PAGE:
Data hungry spectators are being blamed by The International Olympic Committee for overloading the mobile phone network during the Olympic men’s cycling road race on Saturday 29 July 2012.
Spectators accessing data services, including Twitter, on their smartphones used up so much network capacity that it allegedly disrupted the transmission of performance and timing information being sent over the GPRS network from chips on the riders’ bikes.
According to a report in the Guardian newspaper, the Joint Olympic Operators Group (comprising the major mobile phone networks providing wireless coverage for the Games) blamed the London 2012 organisers LOCOG for not warning them in advance that the mobile phone network would be vitally important in transmitting data from the chips on the bikes.
The Group said that if they had been notified in advance they could have provided extra wireless capacity along the route and prioritised traffic to ensure the data from the chips was given priority, the Guardian reported.
Commenting on the reported mobile network meltdown, Sean Larner, VP international sales at Wi-Fi solutions provider Xirrus, told Wireless that the situation could have been avoided if the Olympics had followed the example of the recent Tour de France.
In that instance, the French Operation Division of mobile phone operator Orange provided the Tour de France, NBC Sports, government dignitaries, and thousands of media professionals with reliable, high-performance wireless connectivity using Xirrus equipment.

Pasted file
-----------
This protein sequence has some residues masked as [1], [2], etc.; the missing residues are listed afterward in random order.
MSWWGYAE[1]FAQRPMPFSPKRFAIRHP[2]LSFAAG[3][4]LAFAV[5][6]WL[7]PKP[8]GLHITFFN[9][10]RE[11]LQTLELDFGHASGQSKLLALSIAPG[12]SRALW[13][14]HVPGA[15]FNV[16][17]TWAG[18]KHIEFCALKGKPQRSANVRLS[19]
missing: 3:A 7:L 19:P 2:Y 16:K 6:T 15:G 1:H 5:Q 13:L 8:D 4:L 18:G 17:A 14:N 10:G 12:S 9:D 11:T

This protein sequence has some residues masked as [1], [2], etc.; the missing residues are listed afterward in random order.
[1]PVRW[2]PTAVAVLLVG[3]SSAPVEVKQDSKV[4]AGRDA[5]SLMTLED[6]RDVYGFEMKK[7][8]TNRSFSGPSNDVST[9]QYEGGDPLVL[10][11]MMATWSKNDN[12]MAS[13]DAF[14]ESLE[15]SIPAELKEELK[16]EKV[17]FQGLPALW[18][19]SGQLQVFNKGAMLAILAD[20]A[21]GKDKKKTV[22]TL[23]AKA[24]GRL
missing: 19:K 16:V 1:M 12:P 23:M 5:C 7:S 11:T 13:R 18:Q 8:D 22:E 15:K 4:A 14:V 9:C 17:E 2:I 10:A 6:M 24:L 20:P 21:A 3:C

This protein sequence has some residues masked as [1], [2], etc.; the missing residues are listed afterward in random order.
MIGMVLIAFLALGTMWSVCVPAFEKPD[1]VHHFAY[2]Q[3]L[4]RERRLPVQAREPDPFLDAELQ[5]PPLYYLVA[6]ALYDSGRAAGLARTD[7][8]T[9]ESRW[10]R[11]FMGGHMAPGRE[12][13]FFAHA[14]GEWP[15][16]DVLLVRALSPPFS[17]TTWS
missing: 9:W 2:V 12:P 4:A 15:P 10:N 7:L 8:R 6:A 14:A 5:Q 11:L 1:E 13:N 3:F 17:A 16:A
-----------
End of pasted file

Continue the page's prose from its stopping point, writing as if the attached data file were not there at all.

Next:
Besides all the event organisers, the network supported 125 TV broadcasters, 2,300 journalists, 70 radio stations, and 450 newspapers transferring enormous amounts of media-rich files from the Tour’s start village, timing locations, sprint locations, media centres (pictured) and finish lines.
‘We deploy what we call our RDKs (rapid deployment kits) which allow us to set up a network anywhere. You don’t even necessarily need fixed power, as it can be run off solar power, for example,’ said Larner.
Xirrus’ solution involves setting up an array (or access point) which can contain 2, 4, 8, or 16 radios inside, depending on the power requirement needed. The array sits on a tripod and can supply a wide range of wireless connectivity over a long distance.
‘The array provides the same kind of functionality that someone like Cisco would set up – it’s a standalone switch if you like,’ explained Larner. ‘It can do everything that needs to be done in terms of security, access control, looking for rogue devices coming on to the network – all integrated into one device. Our array-based architecture gives four times the coverage any other access point and eight times the speed. That means fewer arrays are required, along with less switching, cabling and general infrastructure.’
Larner said that Xirrus' Wi-Fi architecture tends to be very successful where a plethora of people are trying to access the internet at the same time, as it has the power and range to accommodate thousands of devices simultaneously and it can be scaled up easily to meet demand.
Xirrus equipment has been used for large events such as the South by South West Festival in Austin, Texas and by large corporates, such as Salesforce, Microsoft, SAP and Nokia, for their major events.
Larner sees stadiums as a major opportunity going forward. ‘It’s about providing the “fan experience”, but the challenging area is providing Wi-Fi capacity in the bowl,’ he says.
The bulk of devices being used by fans are now smartphones all trying to access the limited amount of spectrum available in the 2.4GHz unlicensed Wi-Fi band. The beamforming capability in Xirrus’ arrays allows it to direct the beam very precisely within the stadium – cutting it up into thin slices – to provide enough capacity to everyone within the stadium, while at the same time avoiding interference.